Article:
Mexico Says Walmart Tax Deal Helps Reach Unexpected Surplus
(Bloomberg) -- Mexico turned its forecast for a primary deficit into a surplus this year thanks in part to tax agreements with companies like Walmart Inc.’s local business, Deputy Finance Minister Gabriel Yorio said.
“We identified that we have more slack,” Yorio said about the country’s fiscal policy in an interview from the National Palace in Mexico City on Thursday. “We had the additional collection from the tax authorities with respect to funds you know about, like Walmart, and others.”
A proposal to transfer public trusts to the Finance Ministry and to draw from the country’s stabilization funds also helped the nation flip its projection to a 0.2% primary surplus, excluding interest payments, Yorio said. The unexpected surplus, reported in the government’s 2021 budget proposal this week, compares to a 0.6% primary deficit predicted in April.
While most countries around the world have been carrying out fiscal stimulus this year as the pandemic wrecked their economies, Mexico has been tightening its budget and cracking down on large firms that owe back taxes to add over $1 billion in revenue from settlements. Just this week BBVA Bancomer agreed to pay around $150 million, and Walmart de Mexico SAB coughed up $370 million earlier in the year.
By comparison, Brazil, Latin America’s largest economy, is expected to post a primary deficit of about 12% of gross domestic product this year.
Economists say Mexico’s focus on austerity and tax collection rather than government spending will only deepen its recession. The country’s GDP is seen falling about 10% this year, among the worst in the region.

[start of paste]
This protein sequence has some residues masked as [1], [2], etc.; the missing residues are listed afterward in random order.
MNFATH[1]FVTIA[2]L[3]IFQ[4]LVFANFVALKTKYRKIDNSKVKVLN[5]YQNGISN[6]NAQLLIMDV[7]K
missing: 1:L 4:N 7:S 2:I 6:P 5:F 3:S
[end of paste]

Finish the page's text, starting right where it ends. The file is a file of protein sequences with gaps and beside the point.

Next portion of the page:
A weakening peso and dwindling economy have undermined the government’s attempts at austerity, swelling Mexico’s debt burden from an expected 45.6% of GDP to 54.7% this year. While he doesn’t expect Mexico to lose its investment grade, Yorio said that ratio reaching 60% “would put the country’s credit rating at risk,” Yorio said, adding that the Finance Ministry is in regular contact with ratings agencies.
“Obviously there’s been a level of downward revisions at a global level,” he said. “That indicates that there exists a risk that they continue with these adjustments.”
Despite the government expecting to be relatively flush this year, Yorio said he doesn’t see Mexico having the funds to provide additional aid to heavily indebted state-owned oil company Petroleos Mexicanos, including any further reduction on the company’s tax bill as done in the past.
“We don’t see at this time more aid than what we’ve already given with past capitalizations, reduced royalties,” and liability management, Yorio said.
The deputy minister said that given inflation’s recent acceleration - it’s now just above the 4% upper limit of policy makers’ target range - he only sees one more central bank interest rate cut, before it ends an easing cycle that has brought borrowing costs down to a four-year low.
Although real interest rates, meaning adjusted by inflation, are still high, more cuts could drive away investors, Yorio said.
“There are risks, for example, of adjustments to portfolios. So it seems that we’re now approaching the floor,” he said about the key rate. “There will be maybe one last adjustment. That’s my perception, my reading.”
Banxico, as the central bank is known, has slashed borrowing costs by half a point after each of its past five policy meetings to 4.5% as it grapples with an economy hammered by the coronavirus pandemic. The government included a 4% interest rate forecast in the budget proposal “assuming space for further reductions during 2020.”
The new appointment to Banxico’s five-person board, who will take over early next year, is likely be a woman, he also said during the interview.
Yorio declined to say whether the ministry will hedge oil prices for 2021, after doing so for almost two decades. He said such a move would depend on the markets and on volatility, declining to comment further.
Since 2001, Mexico has locked in its oil revenue almost each year via put options it buys from a small group of investment banks and oil companies in what’s considered Wall Street’s largest - and most closely guarded - annual oil deal.
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